Bobby Peoples

Anglers are hoping for a few cool mornings to send a signal to the fish that the transition to fall is beginning. 

Those early morning temperatures in the 50s will signal the early stages of fall fishing. Unfortunately, the continuing hot weather doesn’t make it feel anything like the fall season is approaching. 

The transition to the fall season for all species of fish in Lake Sinclair and Lake Oconee will have to wait for cooler weather. Fall officially begins Sunday, Sept. 23, but the fish don’t need a calendar. Water temperature is their gauge as to when the transition begins and the water temperature has only dropped slightly.

Most fish of all species are still in their summer pattern, primarily in deep water, and will await cooler water temperatures before migrating in large numbers to shallow water. The complete transition from deep to shallow water will take several weeks but once it begins, the fish will stay shallow for a couple of months or more depending on the arrival of colder weather.

The fall fishing can be fantastic as the fish gorge themselves on shad before winter arrives. During the early fall, largemouth bass and other fish species like hybrid/striped bass, catfish and crappie will return to the shallows to feed on shad and fatten up before winter arrives. 

My wife Wanda reacts to the cooler weather just like the fish do. After a few cool mornings, I start hearing suggestions from her about turning off the air conditioning, filling up the propane take for the gas logs, getting out the blankets and the long-sleeved shirts. I know without checking the water temperature that the fall transition has begun.

The drop in water temperature triggers a change in the fish’s movements and eating habits. The largemouth and other fish species will begin a migration from their deeper summertime locations to the backs of creeks and larger coves. As the water temperature drops through the 70s and 60s, the largemouth will feed on shad that have taken up residence in large schools in the cooler oxygenated water of the creeks and large coves.

The movement occurs over several weeks, but if you concentrate your energy on locating schools of shad, those shad will let you know the location of the fish. There is no other time of the year when the presence of shad is more vital to an angler’s success in catching fish than in the fall.

Cooler incoming creeks and small streams create high levels of oxygen and this draws the shad. The backs of the creeks and large coves will provide good water, and the shad are drawn to those locations. The largemouth, catfish, crappie and hybrid/striped bass will then follow these schools of shad.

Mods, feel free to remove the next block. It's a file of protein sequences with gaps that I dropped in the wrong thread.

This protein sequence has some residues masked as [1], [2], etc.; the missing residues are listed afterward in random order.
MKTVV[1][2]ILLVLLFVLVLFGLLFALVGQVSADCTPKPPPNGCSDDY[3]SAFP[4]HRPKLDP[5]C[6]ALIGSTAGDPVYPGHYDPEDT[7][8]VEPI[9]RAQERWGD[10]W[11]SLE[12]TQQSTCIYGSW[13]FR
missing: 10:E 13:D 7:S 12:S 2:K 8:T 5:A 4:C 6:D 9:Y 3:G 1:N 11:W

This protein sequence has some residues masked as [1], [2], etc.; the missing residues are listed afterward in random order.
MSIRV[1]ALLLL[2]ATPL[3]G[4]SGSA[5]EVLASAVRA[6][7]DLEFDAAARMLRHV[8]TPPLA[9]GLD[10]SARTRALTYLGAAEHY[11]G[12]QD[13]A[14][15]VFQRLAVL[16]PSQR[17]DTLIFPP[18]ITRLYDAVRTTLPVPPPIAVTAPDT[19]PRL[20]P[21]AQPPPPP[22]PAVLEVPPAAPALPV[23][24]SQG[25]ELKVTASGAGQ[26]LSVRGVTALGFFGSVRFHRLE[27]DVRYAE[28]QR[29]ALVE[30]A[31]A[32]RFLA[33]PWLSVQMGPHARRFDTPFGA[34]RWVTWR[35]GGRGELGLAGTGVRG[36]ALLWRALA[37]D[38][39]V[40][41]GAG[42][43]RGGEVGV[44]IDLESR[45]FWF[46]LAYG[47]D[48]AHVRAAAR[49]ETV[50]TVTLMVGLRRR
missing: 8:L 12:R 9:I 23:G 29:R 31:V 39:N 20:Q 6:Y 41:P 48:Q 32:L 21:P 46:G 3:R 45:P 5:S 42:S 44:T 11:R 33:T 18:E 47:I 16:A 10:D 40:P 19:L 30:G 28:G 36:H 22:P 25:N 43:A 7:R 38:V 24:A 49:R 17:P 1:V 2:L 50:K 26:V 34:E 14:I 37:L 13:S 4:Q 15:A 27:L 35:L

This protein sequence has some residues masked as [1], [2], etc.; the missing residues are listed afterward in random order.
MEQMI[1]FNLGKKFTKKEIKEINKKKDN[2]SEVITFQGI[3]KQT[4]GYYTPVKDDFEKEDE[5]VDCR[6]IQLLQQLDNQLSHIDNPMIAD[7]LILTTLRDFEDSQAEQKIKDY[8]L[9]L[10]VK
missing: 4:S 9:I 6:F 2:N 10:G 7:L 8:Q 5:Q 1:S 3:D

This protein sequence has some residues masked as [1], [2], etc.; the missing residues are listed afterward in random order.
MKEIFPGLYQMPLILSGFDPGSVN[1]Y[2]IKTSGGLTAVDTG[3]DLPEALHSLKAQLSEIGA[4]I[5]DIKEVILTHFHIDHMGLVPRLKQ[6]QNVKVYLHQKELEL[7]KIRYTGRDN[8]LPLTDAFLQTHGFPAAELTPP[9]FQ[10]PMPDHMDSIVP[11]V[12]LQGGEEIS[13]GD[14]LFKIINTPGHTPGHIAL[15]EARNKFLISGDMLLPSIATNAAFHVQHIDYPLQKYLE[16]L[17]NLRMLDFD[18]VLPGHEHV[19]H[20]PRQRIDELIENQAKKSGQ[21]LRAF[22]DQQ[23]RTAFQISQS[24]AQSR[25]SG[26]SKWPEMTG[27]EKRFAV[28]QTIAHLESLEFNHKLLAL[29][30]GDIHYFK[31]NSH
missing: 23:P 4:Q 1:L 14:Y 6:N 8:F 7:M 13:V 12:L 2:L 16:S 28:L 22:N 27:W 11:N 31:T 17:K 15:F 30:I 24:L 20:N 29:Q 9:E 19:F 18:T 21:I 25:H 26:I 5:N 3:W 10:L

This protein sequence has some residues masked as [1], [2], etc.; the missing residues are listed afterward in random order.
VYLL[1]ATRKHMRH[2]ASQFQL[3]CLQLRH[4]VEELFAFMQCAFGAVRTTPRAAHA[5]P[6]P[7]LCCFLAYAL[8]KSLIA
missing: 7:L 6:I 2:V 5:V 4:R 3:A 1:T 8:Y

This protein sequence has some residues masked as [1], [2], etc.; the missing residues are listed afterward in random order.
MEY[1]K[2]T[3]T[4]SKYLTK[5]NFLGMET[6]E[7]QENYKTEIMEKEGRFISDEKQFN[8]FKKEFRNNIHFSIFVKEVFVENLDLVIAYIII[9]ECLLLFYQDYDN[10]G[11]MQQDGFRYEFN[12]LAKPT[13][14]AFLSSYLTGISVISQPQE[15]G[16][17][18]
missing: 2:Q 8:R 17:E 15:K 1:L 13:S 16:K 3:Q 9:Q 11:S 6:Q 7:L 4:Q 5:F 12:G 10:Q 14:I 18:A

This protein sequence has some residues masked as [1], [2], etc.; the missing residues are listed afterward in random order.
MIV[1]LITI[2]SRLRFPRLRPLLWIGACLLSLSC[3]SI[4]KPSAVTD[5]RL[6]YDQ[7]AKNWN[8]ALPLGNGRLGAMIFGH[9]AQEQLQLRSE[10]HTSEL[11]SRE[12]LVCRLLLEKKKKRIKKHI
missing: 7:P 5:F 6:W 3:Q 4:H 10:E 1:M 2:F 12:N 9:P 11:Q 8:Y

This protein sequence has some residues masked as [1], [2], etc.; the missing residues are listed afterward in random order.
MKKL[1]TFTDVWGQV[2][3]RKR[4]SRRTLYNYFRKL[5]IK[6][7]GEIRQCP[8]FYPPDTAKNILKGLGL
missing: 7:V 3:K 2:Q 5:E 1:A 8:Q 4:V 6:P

Threadfin shad are the baitfish of choice on both Oconee and Sinclair and they are the key ingredient if you are to be successful catching fish during the fall season. Find schools of threadfin shad and you will greatly improve your chances of finding hungry fish. The fish are looking for shad so they can gorge themselves and fatten up before the onset of winter.

It does not take a drastic drop in water temperature for the fish to realize that changes are coming. Those slight temperature changes have not yet begun on Oconee and Sinclair. When that does occur, it is time to get out the crankbaits and topwater plugs for largemouth and hybrid/striped bass when the shad move into the coves and creeks. Crappie anglers can begin trolling again with jigs and minnows in those same good springtime locations and the big catfish will also visit relatively shallow water.

Some anglers tend to believe that the largemouth bass are easier to pattern on Oconee in the fall than on Sinclair. However, the best fall baits tend to be about the same on both lakes. On both lakes look for shallow water stumps, dock post and other objects where you can cast topwater offerings like a buzzbait, a Pop-R or a Zoom Trick worm. 

The absolute best lure on both lakes in the fall is the crankbait. Crankbaits like the Strike King Series 3, Poe’s 300, Rat-L-Trap, Bandit Series 100 and 200 or some of the new square bill crankbaits are all good choices. The fish are feeding on shad and nothing mimics the shad better than a small crankbait.

The fall fishing season is surely about to begin and it will really heat up when the water temperatures drop thru the 70s to the 50s. Remember that the presence of threadfin shad in the area you are fishing is the key to fall angling success on lakes Oconee and Sinclair. 

When anglers see large schools of shad moving into coves it will signal the fall fishing season is underway Anglers still have time to watch a few early September football games or try for a deer before the fall fishing season gets cranked up but it can get cranked up in a hurry. 

Good fishing and see you next week.    

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